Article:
Similarly, with email you can switch off the auto collection of email so that your phone only checks for new email when you request it to. On an iPhone, for example, turn off push notifications by going to Settings > Mail, Contacts, Calendars.

  • Tap Fetch New Data.
  • Select Manual to get the best battery results.
  • Access new emails by opening your mail app and pulling down on the screen.

Trim Apps running in the background. It is best to only have those Apps that you are currently using, open on your phone. To close Apps on phones using Android go to Settings > Apps, swipe to the left; you'll see a list of apps that are currently running. Tap on each one to see what they're for; you can stop any apps that you don't need running in the background all of the time. For iOS devices press the home button twice when the phone is open and then swipe unwanted App upwards. 

Turn down the brightness and turn off Automatic Brightness. It's probably obvious at this point, but you'll be surprised by how much this one alone helps to improve battery life. For both operating systems you can achieve this through Settings. 

Turn off the screen when you are not using the phone. The iFootpath App does not need the screen to be live, on both iOS and Android devices you can tap the power button to turn the screen off. iPhones then lock so that can't then open the phone again when you place in it a bag or pocket. (Some Android phones may not turn off so make sure yours is locked and touching the screen does not re-enable the device.)

Update your Apps. Applications often get updated to use less battery power, so you should make sure your Apps are up to date. Even if you configured the phone for automatic updates, some Android Apps still require that you manually install updates. Check for App updates in Google Play by hitting the menu key and going to My Apps.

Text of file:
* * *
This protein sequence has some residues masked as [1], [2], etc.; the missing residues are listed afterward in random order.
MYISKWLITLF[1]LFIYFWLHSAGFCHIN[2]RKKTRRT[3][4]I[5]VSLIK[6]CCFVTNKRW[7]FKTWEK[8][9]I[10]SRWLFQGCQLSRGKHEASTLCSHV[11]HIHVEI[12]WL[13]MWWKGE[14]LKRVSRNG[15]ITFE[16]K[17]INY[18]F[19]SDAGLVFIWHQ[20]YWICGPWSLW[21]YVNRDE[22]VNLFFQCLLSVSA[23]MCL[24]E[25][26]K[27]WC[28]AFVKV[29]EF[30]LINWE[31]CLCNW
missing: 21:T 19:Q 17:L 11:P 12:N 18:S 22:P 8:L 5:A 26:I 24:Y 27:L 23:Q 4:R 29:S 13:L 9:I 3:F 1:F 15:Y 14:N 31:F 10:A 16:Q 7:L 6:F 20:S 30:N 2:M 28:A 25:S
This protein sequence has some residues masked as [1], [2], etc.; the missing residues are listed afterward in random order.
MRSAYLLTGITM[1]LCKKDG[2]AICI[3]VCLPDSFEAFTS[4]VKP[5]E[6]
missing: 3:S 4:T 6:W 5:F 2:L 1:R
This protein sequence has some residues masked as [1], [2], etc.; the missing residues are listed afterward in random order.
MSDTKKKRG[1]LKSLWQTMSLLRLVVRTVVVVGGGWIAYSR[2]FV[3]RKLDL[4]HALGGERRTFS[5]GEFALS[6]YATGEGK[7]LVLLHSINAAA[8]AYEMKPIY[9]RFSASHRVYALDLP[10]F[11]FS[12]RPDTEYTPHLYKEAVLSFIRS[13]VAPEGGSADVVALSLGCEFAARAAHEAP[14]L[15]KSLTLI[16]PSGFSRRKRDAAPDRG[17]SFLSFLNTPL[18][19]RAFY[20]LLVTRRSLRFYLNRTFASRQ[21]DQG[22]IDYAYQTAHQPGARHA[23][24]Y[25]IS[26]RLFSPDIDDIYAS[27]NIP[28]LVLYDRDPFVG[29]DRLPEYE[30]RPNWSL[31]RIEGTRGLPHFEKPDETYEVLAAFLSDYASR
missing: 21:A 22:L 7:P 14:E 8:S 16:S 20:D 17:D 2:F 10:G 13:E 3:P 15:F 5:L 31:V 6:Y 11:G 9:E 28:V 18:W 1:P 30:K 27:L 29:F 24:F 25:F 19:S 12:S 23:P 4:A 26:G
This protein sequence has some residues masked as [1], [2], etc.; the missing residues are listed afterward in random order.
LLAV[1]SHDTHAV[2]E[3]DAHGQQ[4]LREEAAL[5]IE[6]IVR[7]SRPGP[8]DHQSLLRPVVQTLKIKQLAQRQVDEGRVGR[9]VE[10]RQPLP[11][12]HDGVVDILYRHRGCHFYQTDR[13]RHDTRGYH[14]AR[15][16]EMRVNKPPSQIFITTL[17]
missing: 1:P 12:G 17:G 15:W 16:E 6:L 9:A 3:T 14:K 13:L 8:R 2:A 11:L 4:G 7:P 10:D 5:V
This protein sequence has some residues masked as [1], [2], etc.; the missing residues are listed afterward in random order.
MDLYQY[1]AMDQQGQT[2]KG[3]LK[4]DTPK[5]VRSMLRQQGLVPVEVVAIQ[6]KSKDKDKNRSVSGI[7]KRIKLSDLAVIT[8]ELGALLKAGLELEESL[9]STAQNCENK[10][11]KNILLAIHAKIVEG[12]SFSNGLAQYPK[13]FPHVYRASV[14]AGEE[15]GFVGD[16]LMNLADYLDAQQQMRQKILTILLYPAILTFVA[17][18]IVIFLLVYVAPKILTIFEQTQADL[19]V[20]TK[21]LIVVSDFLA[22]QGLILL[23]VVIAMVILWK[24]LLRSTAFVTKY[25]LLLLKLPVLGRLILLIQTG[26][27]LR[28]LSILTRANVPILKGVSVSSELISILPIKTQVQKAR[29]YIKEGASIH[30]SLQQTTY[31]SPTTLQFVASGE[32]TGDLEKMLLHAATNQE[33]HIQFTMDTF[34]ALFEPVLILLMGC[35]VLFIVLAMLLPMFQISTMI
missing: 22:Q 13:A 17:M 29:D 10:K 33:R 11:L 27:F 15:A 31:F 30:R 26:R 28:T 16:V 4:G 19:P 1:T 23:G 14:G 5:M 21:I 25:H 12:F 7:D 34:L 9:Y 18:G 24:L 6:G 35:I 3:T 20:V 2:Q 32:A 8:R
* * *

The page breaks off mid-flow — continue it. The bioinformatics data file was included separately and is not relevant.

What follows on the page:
How can I keep my battery charged when out and about?

Carry a second device. The iFootpath App can be added to as many devices as you like that have the same App store account at no cost - read more about this at our Help Centre. So one way of saving battery usage on your phone is to also install the iFootpath App on another device. This could be an old phone that you no longer need or a tablet/iPad. When connected to the internet, download your desired walks and save them to your secondary device. You can use the Favourites feature to make finding the walks easier. Then when out and about you can follow the walk directions on your additional device and save the battery on your main phone (as you will not be opening the device and powering the screen). The detailed directions will all be there but if you have trouble with the live GPS map (not all devices have GPS, and the background maps may not download if you do not have an internet connection) Then check the map to see your exact location on your primary phone should you need to. You can read more about managing data by taking a look at iFootpath Expert: How to use less or no mobile data when following a walk with the iFootpath App.


Take an additional battery with you. Add on batteries are also available and we carry one with us when we are out walking. There are three main categories of battery for your phone.

Cheaper boost batteries that can keep your device alive and may also charge it. They can be picked up quite cheaply from phone shops and online stores such as Amazon for less than £10- here is an example of a boost battery.

More expensive batteries with a higher capacity can give your phone a full charge and cost between £10 and £20 - here is an example of a high capacity battery.

Last you can buy a case with a built-in battery. I have found these type particularly helpful if your phone battery is showing some trouble and otherwise you are happy with your phone - here is an example of a built-in battery case.

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I hope the above is helpful and you will also find help at our Help Centre and by googling any questions that you may have.